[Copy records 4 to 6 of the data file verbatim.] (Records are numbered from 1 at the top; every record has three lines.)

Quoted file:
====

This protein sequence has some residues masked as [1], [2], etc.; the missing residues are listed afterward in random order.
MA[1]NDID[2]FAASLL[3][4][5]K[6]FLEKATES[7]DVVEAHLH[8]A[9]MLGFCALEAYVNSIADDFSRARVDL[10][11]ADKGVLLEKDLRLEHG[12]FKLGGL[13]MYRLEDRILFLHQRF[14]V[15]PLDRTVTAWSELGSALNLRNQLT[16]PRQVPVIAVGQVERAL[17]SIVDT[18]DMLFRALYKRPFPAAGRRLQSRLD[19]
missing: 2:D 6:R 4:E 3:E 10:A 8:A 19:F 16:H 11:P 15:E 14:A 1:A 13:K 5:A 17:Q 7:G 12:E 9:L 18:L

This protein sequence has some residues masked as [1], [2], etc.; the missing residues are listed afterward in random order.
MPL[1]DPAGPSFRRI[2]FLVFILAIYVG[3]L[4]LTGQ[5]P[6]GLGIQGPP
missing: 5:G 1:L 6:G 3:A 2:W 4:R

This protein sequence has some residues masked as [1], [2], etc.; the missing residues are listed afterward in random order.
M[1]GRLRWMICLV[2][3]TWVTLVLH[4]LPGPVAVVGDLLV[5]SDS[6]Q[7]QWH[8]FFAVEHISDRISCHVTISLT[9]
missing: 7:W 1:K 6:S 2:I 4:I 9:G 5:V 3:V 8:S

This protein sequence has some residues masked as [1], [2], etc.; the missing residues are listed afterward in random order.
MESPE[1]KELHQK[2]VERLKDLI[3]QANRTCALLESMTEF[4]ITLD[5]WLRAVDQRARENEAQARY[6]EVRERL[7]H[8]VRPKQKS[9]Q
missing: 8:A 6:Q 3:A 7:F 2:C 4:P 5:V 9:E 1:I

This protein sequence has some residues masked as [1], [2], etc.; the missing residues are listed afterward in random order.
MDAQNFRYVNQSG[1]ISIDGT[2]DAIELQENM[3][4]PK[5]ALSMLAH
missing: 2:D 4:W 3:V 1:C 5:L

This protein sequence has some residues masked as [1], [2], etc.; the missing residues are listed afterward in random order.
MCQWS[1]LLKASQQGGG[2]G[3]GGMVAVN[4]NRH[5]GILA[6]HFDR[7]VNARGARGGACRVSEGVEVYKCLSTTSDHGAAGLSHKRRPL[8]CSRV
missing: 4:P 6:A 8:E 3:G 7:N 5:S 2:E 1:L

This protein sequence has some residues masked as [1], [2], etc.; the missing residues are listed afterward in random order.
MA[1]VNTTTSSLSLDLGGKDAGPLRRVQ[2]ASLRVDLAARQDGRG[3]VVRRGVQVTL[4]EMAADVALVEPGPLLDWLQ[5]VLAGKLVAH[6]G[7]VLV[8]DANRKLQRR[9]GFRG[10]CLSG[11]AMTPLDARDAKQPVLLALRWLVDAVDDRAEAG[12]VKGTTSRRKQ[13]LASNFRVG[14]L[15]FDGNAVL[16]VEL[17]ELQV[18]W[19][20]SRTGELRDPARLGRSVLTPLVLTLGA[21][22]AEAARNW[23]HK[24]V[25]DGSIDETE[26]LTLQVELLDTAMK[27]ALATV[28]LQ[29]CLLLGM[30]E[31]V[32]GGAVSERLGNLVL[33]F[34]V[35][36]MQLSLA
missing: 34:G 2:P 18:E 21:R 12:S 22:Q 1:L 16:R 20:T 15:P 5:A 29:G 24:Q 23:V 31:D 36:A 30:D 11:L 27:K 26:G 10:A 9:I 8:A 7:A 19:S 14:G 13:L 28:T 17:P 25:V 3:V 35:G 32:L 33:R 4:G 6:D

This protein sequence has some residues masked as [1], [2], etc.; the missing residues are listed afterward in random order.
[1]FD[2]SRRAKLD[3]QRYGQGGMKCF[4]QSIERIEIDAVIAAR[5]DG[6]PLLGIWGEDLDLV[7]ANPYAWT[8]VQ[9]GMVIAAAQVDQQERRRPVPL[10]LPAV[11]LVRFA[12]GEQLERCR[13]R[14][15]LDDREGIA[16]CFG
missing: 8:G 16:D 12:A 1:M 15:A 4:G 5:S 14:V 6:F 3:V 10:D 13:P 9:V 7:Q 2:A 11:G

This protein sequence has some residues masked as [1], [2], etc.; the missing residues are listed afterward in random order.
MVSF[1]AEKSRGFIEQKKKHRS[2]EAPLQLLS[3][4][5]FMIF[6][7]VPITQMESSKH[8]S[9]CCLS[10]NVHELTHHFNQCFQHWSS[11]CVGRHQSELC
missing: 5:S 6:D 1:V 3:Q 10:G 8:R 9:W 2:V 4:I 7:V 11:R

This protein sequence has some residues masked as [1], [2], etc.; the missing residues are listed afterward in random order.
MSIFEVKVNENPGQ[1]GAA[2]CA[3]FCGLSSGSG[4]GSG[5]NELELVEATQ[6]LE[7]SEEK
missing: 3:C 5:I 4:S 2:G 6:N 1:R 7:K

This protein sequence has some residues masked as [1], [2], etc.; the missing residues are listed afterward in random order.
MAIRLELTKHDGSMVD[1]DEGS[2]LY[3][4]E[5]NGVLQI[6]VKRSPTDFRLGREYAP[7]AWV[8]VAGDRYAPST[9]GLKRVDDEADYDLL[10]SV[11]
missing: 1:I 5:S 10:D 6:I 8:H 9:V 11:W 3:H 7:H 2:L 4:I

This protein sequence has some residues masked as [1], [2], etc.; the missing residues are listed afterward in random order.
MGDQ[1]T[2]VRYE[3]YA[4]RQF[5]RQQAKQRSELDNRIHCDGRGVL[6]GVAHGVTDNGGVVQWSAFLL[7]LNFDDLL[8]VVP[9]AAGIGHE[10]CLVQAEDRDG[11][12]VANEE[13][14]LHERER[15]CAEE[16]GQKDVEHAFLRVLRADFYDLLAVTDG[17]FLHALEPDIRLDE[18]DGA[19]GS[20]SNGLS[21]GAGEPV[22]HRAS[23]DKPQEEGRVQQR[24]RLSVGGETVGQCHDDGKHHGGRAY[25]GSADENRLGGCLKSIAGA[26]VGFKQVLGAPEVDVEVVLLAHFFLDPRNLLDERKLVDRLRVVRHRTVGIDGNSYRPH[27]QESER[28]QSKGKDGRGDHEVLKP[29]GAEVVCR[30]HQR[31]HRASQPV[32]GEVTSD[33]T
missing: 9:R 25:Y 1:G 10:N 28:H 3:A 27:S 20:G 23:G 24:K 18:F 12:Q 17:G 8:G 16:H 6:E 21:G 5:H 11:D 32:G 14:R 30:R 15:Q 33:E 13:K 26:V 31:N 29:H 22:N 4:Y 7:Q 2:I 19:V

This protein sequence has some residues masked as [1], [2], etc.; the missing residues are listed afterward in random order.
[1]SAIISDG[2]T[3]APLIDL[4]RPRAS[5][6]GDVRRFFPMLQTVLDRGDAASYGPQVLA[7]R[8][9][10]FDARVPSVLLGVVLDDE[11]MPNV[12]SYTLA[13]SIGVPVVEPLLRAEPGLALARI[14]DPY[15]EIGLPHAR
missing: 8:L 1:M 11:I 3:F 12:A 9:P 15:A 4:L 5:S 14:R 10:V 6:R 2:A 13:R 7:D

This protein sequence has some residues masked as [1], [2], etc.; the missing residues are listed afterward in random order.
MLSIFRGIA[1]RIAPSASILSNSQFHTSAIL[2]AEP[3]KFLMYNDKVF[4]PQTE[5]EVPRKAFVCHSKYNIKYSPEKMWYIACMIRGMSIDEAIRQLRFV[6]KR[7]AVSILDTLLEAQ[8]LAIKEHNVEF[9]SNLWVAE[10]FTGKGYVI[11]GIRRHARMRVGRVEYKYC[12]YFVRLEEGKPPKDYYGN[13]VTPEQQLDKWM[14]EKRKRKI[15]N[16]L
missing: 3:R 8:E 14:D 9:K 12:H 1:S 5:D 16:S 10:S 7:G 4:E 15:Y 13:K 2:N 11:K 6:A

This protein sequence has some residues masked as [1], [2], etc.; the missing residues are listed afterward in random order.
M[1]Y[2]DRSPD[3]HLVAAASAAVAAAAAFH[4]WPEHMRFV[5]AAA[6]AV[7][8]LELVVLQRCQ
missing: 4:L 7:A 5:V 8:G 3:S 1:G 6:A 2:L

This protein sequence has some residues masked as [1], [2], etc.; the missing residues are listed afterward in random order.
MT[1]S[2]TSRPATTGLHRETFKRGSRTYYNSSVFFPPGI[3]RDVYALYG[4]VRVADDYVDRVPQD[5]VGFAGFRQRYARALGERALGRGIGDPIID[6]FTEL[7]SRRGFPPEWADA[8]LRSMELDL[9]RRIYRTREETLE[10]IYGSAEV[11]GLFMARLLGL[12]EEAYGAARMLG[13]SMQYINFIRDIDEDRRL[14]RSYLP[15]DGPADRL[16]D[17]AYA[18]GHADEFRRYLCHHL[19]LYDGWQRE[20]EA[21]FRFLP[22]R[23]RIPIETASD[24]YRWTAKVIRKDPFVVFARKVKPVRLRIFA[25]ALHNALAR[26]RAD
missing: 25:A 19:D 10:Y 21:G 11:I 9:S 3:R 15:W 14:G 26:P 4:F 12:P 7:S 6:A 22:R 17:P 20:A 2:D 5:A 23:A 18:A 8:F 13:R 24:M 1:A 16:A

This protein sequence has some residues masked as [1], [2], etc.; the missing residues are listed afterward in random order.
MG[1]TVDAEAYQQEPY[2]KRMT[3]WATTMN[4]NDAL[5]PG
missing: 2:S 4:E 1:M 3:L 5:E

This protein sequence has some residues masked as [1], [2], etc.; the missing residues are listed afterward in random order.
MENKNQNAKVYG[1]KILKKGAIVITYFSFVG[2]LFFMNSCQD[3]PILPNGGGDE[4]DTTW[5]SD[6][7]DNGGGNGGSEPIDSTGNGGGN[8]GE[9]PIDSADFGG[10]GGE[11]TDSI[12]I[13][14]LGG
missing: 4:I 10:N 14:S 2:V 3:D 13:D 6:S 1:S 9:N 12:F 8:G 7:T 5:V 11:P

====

This protein sequence has some residues masked as [1], [2], etc.; the missing residues are listed afterward in random order.
MESPE[1]KELHQK[2]VERLKDLI[3]QANRTCALLESMTEF[4]ITLD[5]WLRAVDQRARENEAQARY[6]EVRERL[7]H[8]VRPKQKS[9]Q
missing: 8:A 6:Q 3:A 7:F 2:C 4:P 5:V 9:E 1:I

This protein sequence has some residues masked as [1], [2], etc.; the missing residues are listed afterward in random order.
MDAQNFRYVNQSG[1]ISIDGT[2]DAIELQENM[3][4]PK[5]ALSMLAH
missing: 2:D 4:W 3:V 1:C 5:L

This protein sequence has some residues masked as [1], [2], etc.; the missing residues are listed afterward in random order.
MCQWS[1]LLKASQQGGG[2]G[3]GGMVAVN[4]NRH[5]GILA[6]HFDR[7]VNARGARGGACRVSEGVEVYKCLSTTSDHGAAGLSHKRRPL[8]CSRV
missing: 4:P 6:A 8:E 3:G 7:N 5:S 2:E 1:L